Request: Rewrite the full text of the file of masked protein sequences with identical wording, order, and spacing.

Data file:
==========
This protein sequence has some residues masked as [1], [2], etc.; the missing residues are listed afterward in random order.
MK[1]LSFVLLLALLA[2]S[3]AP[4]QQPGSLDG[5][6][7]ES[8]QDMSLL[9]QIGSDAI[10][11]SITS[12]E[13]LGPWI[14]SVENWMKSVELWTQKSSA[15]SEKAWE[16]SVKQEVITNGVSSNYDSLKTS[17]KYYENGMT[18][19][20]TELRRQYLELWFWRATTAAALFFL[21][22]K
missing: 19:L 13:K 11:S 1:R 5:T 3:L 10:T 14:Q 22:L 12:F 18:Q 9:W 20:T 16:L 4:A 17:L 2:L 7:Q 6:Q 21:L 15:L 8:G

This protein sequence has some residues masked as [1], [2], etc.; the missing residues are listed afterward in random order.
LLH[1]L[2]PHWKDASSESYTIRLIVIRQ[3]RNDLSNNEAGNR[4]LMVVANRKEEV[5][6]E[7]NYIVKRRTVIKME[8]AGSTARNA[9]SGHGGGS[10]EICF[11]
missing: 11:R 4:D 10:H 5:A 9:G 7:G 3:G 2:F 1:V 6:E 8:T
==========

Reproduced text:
This protein sequence has some residues masked as [1], [2], etc.; the missing residues are listed afterward in random order.
MK[1]LSFVLLLALLA[2]S[3]AP[4]QQPGSLDG[5][6][7]ES[8]QDMSLL[9]QIGSDAI[10][11]SITS[12]E[13]LGPWI[14]SVENWMKSVELWTQKSSA[15]SEKAWE[16]SVKQEVITNGVSSNYDSLKTS[17]KYYENGMT[18][19][20]TELRRQYLELWFWRATTAAALFFL[21][22]K
missing: 19:L 13:K 11:S 1:R 5:T 3:L 10:T 14:Q 22:L 12:F 18:Q 9:W 20:T 16:L 4:A 17:L 2:L 7:Q 6:Q 21:L 15:L 8:G

This protein sequence has some residues masked as [1], [2], etc.; the missing residues are listed afterward in random order.
LLH[1]L[2]PHWKDASSESYTIRLIVIRQ[3]RNDLSNNEAGNR[4]LMVVANRKEEV[5][6]E[7]NYIVKRRTVIKME[8]AGSTARNA[9]SGHGGGS[10]EICF[11]
missing: 11:R 4:D 10:H 5:A 9:G 7:G 3:G 2:F 1:V 6:E 8:T